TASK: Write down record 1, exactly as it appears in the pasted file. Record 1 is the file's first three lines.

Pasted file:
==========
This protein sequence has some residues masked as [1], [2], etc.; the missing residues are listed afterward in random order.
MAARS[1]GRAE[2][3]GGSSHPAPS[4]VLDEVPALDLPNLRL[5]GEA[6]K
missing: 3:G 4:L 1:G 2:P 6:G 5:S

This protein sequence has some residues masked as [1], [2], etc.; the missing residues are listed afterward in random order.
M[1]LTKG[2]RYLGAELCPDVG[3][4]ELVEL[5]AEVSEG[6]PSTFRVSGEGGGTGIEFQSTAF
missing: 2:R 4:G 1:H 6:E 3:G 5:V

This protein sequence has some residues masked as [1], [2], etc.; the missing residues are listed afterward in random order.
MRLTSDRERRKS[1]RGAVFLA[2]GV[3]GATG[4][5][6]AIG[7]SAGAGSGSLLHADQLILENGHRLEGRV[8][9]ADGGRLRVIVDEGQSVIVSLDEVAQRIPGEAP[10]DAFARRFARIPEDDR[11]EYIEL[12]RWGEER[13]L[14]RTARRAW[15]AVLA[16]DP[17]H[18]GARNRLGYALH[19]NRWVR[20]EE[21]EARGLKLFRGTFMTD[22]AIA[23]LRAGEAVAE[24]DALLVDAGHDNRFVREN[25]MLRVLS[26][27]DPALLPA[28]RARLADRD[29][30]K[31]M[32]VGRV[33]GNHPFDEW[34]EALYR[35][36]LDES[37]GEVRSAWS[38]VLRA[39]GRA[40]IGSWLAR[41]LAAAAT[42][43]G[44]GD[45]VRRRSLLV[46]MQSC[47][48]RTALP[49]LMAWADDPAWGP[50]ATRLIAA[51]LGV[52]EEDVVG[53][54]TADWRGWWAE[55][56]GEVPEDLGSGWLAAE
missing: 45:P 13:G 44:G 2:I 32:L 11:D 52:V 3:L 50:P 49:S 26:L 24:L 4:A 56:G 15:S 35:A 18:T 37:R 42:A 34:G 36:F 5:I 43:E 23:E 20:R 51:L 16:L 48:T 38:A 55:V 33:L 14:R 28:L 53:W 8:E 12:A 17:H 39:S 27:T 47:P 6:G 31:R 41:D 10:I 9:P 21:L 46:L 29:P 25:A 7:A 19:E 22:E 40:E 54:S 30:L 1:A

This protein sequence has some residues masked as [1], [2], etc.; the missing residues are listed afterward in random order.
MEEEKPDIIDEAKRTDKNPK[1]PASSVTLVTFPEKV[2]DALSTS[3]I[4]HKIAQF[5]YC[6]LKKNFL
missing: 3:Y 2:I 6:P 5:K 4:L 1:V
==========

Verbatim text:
This protein sequence has some residues masked as [1], [2], etc.; the missing residues are listed afterward in random order.
MAARS[1]GRAE[2][3]GGSSHPAPS[4]VLDEVPALDLPNLRL[5]GEA[6]K
missing: 3:G 4:L 1:G 2:P 6:G 5:S